When you are sad and feeling like you lost something, way too often you try to make yourself feel better. This is not wrong: grief and loss hurt a lot. But it can become difficult when you do things to deal with your grief that take you out of yourself too much or when you try and bury the grief. When you do things that try to tell your grief that it isn’t real or that you have to pretend you’re not hurting, this doesn’t mean the grief goes away: the grief is still there. If you haven’t felt the grief all the way through so that you can learn about what and why you are grieving, there will always be some left. The trouble is that leftover grief turns into other things: you are angry all the time or nothing seems to matter, ever. When you have leftover grief you feel sad most of the time and you get frustrated with things a lot.
There are other ways that your leftover grief acts peculiar: it can make you want to go away somehow. This means you might pretend to be someone else so that you’re not the person who lost something precious. This can mean that you want to make your grief disappear, and that can be dangerous. If you try and distract yourself by playing computer games, messing around with people because you’re hurting and you want to make them hurt so you can feel good and strong, if you do what other people do and take something chemical that’s supposed to “make you feel better,” you are not being honest to yourself or your grief.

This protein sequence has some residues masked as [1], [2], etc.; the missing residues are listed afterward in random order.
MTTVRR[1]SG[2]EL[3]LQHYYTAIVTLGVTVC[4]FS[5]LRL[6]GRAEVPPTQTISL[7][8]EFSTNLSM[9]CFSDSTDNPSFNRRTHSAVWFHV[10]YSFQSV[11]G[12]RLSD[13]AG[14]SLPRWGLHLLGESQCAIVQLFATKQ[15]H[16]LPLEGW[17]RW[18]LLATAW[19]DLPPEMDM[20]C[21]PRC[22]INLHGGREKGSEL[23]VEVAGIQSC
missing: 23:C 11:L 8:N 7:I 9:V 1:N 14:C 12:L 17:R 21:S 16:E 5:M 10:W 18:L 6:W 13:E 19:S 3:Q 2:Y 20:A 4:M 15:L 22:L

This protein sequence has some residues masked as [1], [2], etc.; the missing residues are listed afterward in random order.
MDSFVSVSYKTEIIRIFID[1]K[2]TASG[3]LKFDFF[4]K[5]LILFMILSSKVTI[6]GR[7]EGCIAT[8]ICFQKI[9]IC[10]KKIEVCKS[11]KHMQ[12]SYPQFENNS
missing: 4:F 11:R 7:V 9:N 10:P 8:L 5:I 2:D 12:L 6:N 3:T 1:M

And if you are not honest with yourself: if you don’t let yourself understand that grief is hard but that there is usually something better than grief in the end when you’ve gone through it all, or if you don’t get help from some wise person or people so you can heal your grief, you get stuck, sometimes forever, not knowing what to do or who you are.